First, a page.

Since this uses a pint of cream, and depending on how you’re serving it, it could probably yield at least six servings and up to ten. I spooned a few dollops into a bowl and sprinkled slivered almonds on top. I don’t particularly care for raisins but had some dried sour cherries at hand and used those instead – I really liked the lemon/cherry combination. Raisins could of course work, as would currants or even chopped dried apricots or figs. Basically, I think this recipe lends itself to many variations. I ate a few spoonfuls of the concoction on its own and then remembered some spiced jumball cookies (we’ll post the recipe soon) in my freezer. It turns out that jumballs make an excellent vehicle for Italian cheese! It would also work very well spooned over fresh fruit or in a trifle. Italian cheese: easy to make, easy to enjoy.

Shrewsbury Cakes

{Today’s post is also published on Unique at Penn, a blog maintained by Penn libraries to highlight their collections. Since we’ve been exploring the library’s manuscript recipe books, we’re thrilled to share one of our finished recipe with Unique at Penn’s readers.}

One of the things we’ve been struck by along the way in this stroll through the culinary archives has been the similarity of certain recipes to many we follow today.  This holds true particularly for baked goods. (Except the notorious fish custard.) We weren’t quite sure what to expect from these “Shrewsbury cakes” – small cakes? Pancakes? Drop cookies? It turns out that Shrewsbury cakes are basically early modern snickerdoodles.

This recipe comes from MS Codex 625, a manuscript recipe book that belonged to a student in a London cooking school in the early eighteenth century. The pastry school was owned by Edward Kidder, who taught at a few locations in London between around 1720 and 1734. Blank books with printed title pages seem to have been used by students to write down recipes they learned. Kidder also published his recipes in the printed volume, Receipts for Pastry and Cookery, in 1720.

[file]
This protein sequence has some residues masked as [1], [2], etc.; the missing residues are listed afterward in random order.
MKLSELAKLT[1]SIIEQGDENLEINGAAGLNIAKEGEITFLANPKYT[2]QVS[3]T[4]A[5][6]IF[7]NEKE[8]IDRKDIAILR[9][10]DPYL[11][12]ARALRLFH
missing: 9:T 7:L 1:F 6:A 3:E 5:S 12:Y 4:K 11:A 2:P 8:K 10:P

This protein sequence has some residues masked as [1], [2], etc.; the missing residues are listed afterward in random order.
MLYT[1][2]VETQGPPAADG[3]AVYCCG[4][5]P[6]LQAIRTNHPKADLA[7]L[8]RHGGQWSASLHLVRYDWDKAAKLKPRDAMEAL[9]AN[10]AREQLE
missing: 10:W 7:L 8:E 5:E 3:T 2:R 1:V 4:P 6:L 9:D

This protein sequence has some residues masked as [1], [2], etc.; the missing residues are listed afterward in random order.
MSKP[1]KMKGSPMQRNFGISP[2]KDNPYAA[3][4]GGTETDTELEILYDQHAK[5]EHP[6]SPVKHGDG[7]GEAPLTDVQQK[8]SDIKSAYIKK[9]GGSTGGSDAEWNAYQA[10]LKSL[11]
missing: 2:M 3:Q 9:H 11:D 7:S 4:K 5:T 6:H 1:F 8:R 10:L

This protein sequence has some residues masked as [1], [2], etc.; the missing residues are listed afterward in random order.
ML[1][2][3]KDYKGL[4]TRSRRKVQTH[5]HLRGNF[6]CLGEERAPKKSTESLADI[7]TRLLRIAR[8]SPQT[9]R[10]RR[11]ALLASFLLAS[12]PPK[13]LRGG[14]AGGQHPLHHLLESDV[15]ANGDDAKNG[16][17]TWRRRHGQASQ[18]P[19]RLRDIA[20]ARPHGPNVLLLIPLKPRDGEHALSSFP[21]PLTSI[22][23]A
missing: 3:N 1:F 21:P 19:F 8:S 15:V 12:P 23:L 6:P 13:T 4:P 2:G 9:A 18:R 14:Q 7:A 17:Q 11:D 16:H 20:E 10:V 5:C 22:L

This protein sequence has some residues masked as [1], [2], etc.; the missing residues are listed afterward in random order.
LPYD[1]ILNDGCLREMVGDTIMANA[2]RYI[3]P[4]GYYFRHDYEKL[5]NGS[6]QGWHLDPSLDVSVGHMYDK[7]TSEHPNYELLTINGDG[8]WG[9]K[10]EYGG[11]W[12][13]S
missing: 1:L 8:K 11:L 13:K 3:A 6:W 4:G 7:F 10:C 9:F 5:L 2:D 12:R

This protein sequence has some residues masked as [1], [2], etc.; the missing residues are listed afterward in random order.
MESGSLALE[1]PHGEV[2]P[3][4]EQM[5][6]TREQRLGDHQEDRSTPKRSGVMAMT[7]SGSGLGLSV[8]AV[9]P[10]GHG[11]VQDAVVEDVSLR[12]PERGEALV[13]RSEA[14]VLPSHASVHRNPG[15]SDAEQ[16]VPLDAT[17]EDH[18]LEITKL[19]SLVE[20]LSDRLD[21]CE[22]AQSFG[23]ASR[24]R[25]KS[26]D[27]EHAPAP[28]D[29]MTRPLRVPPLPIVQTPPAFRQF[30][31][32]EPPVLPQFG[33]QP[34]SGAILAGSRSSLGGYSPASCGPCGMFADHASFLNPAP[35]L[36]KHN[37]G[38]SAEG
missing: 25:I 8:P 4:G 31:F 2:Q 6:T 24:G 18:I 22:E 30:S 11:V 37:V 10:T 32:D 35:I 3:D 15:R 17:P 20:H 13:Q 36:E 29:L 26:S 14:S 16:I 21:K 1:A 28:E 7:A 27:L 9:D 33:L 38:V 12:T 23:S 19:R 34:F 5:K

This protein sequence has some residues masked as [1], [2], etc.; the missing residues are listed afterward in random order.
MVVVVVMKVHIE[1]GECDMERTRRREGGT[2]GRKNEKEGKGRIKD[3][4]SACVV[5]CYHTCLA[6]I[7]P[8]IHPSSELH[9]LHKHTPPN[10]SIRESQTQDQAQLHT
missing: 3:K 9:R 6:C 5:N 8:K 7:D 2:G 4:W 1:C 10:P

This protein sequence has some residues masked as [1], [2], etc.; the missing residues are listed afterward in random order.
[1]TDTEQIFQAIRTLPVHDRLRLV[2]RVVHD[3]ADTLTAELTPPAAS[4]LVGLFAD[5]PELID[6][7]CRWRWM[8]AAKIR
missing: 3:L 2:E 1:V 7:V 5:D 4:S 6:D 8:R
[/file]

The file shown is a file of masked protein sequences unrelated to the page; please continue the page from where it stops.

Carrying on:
The Recipe

shrewsbury cakes

Shrewsbury Cakes.

Take a pound of fresh butter a pound of double
refind sugar sifted fine a little beaten
mace & 4 eggs beat them all together with.
your hands till tis very leight & looks
curdling you put thereto a pound & 1/2 of
flower roul them out into little cakes

Our recipe (halved from the original)

1/2 lb. (2 sticks) butter, softened
1/2 lb. sugar
1/4 tsp. mace
1/2 tsp. cinnamon
2 eggs
3/4 lb. flour

Using an electric mixer, cream together the butter and sugar. Then add the eggs and mix at medium speed until the mixture looks curdled. Sift together dry ingredients and add at low speed until just combined. Scoop and roll the dough by hand into 1-tbsp. balls, then pat flat. [You could also refrigerate the dough until it’s firm enough to roll out on a flat surface and cut out into rounds.]

Bake  at 350F for 15-18 minutes (ours were about 1/3″ thick, so you could roll them thinner and have a slightly shorter cooking time) They’re done once they turn the slightest bit brown around the edges. This halved recipe yielded about two dozen cookies.

The Results

If you like snickerdoodles (and who doesn’t?), you’d like these. We added the cinnamon because we like it and couldn’t resist, and we thought it rounded out the mace nicely. These are mild, fairly soft cookies that are great with tea. We rolled and patted the dough into individual cookies because it was too soft and stick to roll out, but a little bit more flour and a stint in the fridge might make the dough easier to work with a rolling pin.